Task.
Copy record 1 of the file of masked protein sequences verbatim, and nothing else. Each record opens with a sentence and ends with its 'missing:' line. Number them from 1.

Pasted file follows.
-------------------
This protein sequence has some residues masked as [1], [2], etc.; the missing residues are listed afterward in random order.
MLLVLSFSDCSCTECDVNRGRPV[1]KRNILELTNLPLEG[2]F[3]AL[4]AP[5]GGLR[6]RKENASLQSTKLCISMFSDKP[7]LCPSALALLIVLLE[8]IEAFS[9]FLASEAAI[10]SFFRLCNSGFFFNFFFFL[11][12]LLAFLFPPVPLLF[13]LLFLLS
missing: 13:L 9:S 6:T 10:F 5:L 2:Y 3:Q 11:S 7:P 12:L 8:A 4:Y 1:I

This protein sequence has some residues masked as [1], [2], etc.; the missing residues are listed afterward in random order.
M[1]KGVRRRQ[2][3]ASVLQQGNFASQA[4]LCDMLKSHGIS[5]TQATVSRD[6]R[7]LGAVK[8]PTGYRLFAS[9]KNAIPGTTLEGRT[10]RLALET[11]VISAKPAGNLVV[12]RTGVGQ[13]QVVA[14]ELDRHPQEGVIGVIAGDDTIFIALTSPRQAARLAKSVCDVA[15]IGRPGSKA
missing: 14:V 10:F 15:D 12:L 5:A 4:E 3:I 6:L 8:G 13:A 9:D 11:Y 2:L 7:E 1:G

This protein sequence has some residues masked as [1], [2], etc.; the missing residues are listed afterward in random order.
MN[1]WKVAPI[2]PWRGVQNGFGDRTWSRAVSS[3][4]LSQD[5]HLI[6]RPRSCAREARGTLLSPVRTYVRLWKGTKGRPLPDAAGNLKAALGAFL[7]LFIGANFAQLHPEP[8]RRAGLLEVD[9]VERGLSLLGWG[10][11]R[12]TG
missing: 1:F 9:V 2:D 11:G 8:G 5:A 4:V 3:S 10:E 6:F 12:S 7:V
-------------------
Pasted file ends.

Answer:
This protein sequence has some residues masked as [1], [2], etc.; the missing residues are listed afterward in random order.
MLLVLSFSDCSCTECDVNRGRPV[1]KRNILELTNLPLEG[2]F[3]AL[4]AP[5]GGLR[6]RKENASLQSTKLCISMFSDKP[7]LCPSALALLIVLLE[8]IEAFS[9]FLASEAAI[10]SFFRLCNSGFFFNFFFFL[11][12]LLAFLFPPVPLLF[13]LLFLLS
missing: 13:L 9:S 6:T 10:F 5:L 2:Y 3:Q 11:S 7:P 12:L 8:A 4:Y 1:I